Categories
A Most Violent Year Pop Culture

1981 was indeed “A Most Violent Year” in New York City

In 1981, there were more reported robberies in New York City (over 120,000) than in any year in its history.  There were over 2,100 murders that year (slightly down from the previous year) including such infamous crimes as the mob-related Shamrock Bar murders in Queens. After years of steadily increasing crime rates, it seemed unlikely in […]

Categories
Pop Culture

Lauren Bacall’s Guide on How To Become A Successful Model in New York City, 1941

Lauren Bacall, the cinema and stage legend who died yesterday at age 89, was once the less enigmatic Betty Joan Perske, a New York girl with a lot of moxie.  As a sixteen year old, she ventured downtown from her home on the Upper West Side (84th Street, under the elevated train) to look for work […]

Categories
Pop Culture Revolutionary History

A primer before this Sunday’s Revolutionary War series Turn

Courtesy AMC This Sunday (9pm EST) marks the debut of AMC’s new Revolutionary War drama Turn, documenting the beginnings of George Washington’s mysterious spy circuit The Culper Ring and starring Jamie Bell as Washington’s spy leader Abraham Woodhull. Follow along with me on Twitter this Sunday as I throw in a few historical details related […]

Categories
Pop Culture

IT’S ALIVE! How the American teenager took over the world

College girls at Maryland State, 1923 (courtesy Shorpy) The captivating tone-poem documentary Teenage makes a convincing case for one of the 20th century’s most powerful organic inventions — the teenager.  Like the telephone or Coca-Cola, the teenager was principally an American invention which took hold throughout the Western world, a product of modernity and modern […]

Categories
Pop Culture

Meryl Streep, New York City and theater of the 1970s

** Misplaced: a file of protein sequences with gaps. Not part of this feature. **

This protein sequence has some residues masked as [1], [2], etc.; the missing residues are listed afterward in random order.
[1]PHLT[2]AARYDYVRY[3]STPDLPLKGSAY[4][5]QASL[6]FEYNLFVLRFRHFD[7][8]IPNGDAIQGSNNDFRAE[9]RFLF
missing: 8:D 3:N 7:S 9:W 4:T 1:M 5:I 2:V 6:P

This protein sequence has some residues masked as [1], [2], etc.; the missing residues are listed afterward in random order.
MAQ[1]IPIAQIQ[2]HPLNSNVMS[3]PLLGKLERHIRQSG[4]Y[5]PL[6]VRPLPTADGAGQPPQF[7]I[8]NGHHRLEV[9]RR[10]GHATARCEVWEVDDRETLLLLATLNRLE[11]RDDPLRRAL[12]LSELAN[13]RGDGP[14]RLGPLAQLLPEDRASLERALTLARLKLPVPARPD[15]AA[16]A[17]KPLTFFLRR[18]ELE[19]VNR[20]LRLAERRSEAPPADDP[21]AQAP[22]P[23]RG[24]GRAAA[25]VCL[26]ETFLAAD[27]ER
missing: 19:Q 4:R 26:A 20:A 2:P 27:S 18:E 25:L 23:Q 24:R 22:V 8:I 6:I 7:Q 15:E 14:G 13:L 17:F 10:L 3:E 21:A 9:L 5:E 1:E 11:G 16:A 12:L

Meryl Streep is one of New Jersey’s greatest natural resources.  She was born in Summit, NJ, also the hometown of Ice-T, and grew up nearby in the town of Bernardsville.  You may not otherwise associate Streep with New Jersey (at least, not in the same way we look at Bruce Springsteen) because, in 1975, after […]

Categories
Pop Culture

On Nina Simone’s birthday, a look at her breakout Town Hall performance from September 1959

Nina Simone was born on this date in 1933 in Tryon, North Carolina.  She came to New York as a student of the Julliard School, but her unique blend of genres came from her experiences in the nightclubs and cabarets of Harlem and Greenwich Village.  She wowed audiences with a memorable New York debut at the Village […]

Categories
Pop Culture

The first Sherlock Holmes film ever was made in Union Square. And the second? In Flatbush, Brooklyn

Above: While Sherlock Holmes made his film debut in 1900, he hit the stage a bit earlier.  William Gillette was the most acclaimed Sherlock of the day, touring the United States in a play he co-wrote with the detective’s creator Sir Arthur Conan Doyle.  After a tryout in Buffalo, the play made its debut at […]